Going Barmy with the Barmitzvah

My eldest child is soon to be barmitzvahed. I am still in denial that I hit my thirties quite a while ago, so the idea that my oldest is going to be 13 has taken me by surprise. Talk about a kick in the posterior with a pointy shoe. Many shabbatot this past year have been spent attending barmitzvot of all his friends, and taking mental notes what I want at his barmitzvah and what I don’t want. Of course, then there is what he wants, and really, as a 12 year old with no money and experience and life skills to contribute to the endeavour, all he really needs to do is read his parshah and wear his suit and allow the elderly female relatives to kiss him and pinch his cheek. Obviously his mother won’t be kissing him because that would just be too majorly embarrassing. Euw, Ima……


He is to become a man. Now, isn’t that interesting phraseology.  Becoming a man. From one day to the next. He goes to sleep a boy and wakes up as a man. Halachically it may be so. He becomes responsible for his mitzvot and aveirot, and his father and I no longer have to suffer the spiritual consequences if he makes a wrong move. (not that he would, for of course he is the perfect child….). I have also been informed that once he has turned 13 he no longer HAS to listen to me. Trust me kid, if you want to be fed and clothed and nurtured and taken care of, and have a peaceful family life, and have access to batteries, you will remember who it is who does everything for you and you will listen to me, even though you don’t have to, geddit?!  So this man that he becomes – do 13 year old boys grow a responsibility gene overnight? Where is the microchip implanted? Can we do a pre-emptive implant in the others so that their prepubescent years won’t be so bad?  They become teenagers not men – there is a huge difference between the two.


13 and they know everything – and apparently it only gets worse! He wants to feel that he has some control over the whole barmitzvah process, and we all know that in reality he doesn’t. In a previous post I talked about the whole head covering thing. My son asked that for the barmitzvah I wear a sheitel. Initially I said “why don’t I wear a hat, a huge hat, with huge feathers, that will cover my hair – it serves the purpose” – but I guess that would be immodest of me, as in our shul that would draw tremendous attention. (not that that would necessarily be a bad thing) And, that would make it about me, not about the barmy boy and it would totally have embarrassed him (so tempted). So off I trotted and plunked down an obscene amount of money for a furry thing to wear on my head because it would make my son happy. He liked my choice. It happens to look good, btw, but I feel it could be a step back onto the slippery slope of head covering. Shock horror!


Cue the outfit. Now for you of the male species out there, you wear a suit, a shirt and a tie and you are done. If you want to go fancy you wear French cuffs with fancy cufflinks. Big whoop! No need to think of colour schemes, of matching shoes and purses, what kind of panty hose you have to wear with that skirt so none of your “topographical pregnancy souvenirs” show up to steal attention. I am flamboyant, I like to make statements with my mode of dress, I don’t fade into the background, and I very rarely dress conservatively. When I do my friends don’t recognize me. I like who I am and I make no apologies. So there! My son is almost 13. Everything I do has the potential to embarrass him. I have to remind myself that the BM is about him not me, so flamboyance and embarrassment are not really an option here BUT I don’t want to lose who I am in making my son happy. Luckily, being a woman, there are plenty of options available in fashion that bridge the gap between what he wants and what I want, tho thankfully neither of us wanted me to wear a burka. I found an outfit that pleases both of us. It would please G-d too, if I may presume. It covers everything it is supposed to cover, hides the stuff I want hidden, isn’t black, isn’t a sinful red, is classy and elegant, AND I can wear gold shoes with it (of course it’s about the shoes!! Duh!! I am woman, see my shoes).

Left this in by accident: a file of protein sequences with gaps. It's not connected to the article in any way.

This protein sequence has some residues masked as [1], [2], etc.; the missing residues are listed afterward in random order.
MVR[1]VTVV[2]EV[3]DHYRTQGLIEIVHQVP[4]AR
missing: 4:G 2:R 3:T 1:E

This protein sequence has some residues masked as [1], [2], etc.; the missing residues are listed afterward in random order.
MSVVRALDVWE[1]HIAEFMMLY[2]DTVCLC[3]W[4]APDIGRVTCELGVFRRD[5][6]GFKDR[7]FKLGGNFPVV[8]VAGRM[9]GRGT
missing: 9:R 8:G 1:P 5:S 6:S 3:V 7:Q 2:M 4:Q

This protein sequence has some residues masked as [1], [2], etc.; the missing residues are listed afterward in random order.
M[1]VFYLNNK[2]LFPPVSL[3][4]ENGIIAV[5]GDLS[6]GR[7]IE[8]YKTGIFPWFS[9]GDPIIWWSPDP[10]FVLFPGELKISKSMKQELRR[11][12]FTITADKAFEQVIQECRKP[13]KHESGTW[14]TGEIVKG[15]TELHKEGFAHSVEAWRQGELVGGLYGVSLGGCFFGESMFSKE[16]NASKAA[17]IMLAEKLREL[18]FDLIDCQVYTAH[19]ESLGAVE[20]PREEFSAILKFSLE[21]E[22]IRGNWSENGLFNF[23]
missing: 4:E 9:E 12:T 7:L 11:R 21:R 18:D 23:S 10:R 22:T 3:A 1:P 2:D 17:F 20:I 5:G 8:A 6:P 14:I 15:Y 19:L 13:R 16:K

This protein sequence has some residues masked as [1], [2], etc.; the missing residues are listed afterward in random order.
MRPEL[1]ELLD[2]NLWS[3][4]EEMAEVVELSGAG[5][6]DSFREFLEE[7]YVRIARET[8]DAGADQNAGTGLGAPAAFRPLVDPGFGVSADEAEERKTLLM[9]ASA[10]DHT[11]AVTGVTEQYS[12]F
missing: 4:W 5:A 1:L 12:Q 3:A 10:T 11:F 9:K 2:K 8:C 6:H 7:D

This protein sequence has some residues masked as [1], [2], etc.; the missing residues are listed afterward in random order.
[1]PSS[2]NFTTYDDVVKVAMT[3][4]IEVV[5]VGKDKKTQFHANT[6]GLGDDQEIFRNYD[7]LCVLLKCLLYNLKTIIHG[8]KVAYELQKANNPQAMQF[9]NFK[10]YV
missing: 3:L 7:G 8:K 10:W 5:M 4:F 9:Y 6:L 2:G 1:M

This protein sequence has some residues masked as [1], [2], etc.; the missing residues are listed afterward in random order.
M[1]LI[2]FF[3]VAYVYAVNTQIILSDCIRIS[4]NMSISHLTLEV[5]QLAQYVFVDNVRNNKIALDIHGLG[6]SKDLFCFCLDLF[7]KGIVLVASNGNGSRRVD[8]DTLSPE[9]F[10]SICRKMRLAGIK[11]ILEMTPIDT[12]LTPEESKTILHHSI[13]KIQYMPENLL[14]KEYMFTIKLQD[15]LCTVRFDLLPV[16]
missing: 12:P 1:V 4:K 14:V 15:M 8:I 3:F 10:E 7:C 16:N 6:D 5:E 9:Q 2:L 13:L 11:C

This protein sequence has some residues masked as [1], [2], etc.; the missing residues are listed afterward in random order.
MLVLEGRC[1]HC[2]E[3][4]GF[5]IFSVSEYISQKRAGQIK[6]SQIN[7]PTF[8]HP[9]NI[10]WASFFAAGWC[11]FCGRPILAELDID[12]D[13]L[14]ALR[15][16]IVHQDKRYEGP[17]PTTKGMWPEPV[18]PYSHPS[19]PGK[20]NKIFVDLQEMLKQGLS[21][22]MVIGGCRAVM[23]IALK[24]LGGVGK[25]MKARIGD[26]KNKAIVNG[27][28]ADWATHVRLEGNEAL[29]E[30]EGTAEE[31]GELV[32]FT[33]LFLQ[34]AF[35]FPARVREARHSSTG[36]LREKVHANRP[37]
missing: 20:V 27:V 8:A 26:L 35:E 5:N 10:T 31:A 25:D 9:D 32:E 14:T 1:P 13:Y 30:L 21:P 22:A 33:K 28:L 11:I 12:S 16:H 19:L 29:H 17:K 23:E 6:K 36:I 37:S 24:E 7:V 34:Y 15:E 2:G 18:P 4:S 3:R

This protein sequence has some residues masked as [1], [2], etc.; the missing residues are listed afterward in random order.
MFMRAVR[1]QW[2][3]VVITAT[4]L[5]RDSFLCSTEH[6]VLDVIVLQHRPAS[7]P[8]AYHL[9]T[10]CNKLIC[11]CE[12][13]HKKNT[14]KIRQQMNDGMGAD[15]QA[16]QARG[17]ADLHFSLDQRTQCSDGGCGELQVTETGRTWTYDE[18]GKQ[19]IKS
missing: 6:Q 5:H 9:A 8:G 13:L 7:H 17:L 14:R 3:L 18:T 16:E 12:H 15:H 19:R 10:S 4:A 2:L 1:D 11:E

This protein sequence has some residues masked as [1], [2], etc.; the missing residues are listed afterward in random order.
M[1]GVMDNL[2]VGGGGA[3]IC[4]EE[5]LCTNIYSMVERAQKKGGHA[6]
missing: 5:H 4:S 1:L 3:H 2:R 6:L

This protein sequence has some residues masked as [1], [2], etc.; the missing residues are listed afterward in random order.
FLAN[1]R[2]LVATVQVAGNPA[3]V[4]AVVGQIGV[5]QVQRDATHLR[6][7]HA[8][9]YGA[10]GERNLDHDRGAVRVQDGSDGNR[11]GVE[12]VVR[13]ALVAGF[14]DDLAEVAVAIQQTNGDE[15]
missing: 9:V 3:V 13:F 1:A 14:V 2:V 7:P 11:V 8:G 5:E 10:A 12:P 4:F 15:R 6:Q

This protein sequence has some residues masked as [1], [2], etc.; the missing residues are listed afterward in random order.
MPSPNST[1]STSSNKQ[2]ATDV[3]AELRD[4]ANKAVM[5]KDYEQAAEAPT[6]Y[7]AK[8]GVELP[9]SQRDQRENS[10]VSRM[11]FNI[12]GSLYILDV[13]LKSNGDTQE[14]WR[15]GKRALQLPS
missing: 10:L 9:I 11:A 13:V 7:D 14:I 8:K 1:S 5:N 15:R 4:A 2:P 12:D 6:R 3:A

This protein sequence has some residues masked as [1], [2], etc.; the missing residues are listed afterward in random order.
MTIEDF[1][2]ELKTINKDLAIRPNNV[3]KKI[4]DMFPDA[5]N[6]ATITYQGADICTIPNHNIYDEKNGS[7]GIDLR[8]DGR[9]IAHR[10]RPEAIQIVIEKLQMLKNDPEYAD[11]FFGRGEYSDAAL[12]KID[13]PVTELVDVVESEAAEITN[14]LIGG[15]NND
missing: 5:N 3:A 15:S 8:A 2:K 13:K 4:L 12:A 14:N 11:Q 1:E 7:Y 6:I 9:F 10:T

The other kids are a hoot – “do we really have to wear monkey suits?” So I told them it was a choice between a suit and a dress and seeing as they are male people, they very wisely chose suits. I talked about colour coordinating the waistcoats in jewel tones – somehow I lost them. I don’t get it!


Its amazing how one milestone takes over everything. Most conversations these days around the dinner table have at least ten references to the barmitzvah. My barmitzvah note book is overflowing with lists and scraps of paper. Planning this thing is like a military operation. But at least there is no opposition to fight with – not like we are planning a wedding or anything!


I know that as soon as this BM is over, and all the wanted guests go home (and hopefully the unwanted ones too…) I cannot sit back on my laurels and have a self congratulatory love fest. Nope. See, when you have kids close in age, there is no rest. BM #2 is 13 months after #1. But son #2 is quite happy at not being first – “You can make all the planning mistakes with my brother, so by the time it’s my barmitzvah it will all be perfect”. Cannot fault his logic, now, can you? Makes me wonder what mistakes we have actually made in son #1s lifetime that gave #2 this insight……


Well, I guess the upside of this all is that the kid feels the centre of the universe for a moment in time, and the memories he has will last him a lifetime. They’d better, the amount of effort that’s going into this! Now where did I put my list of lists?

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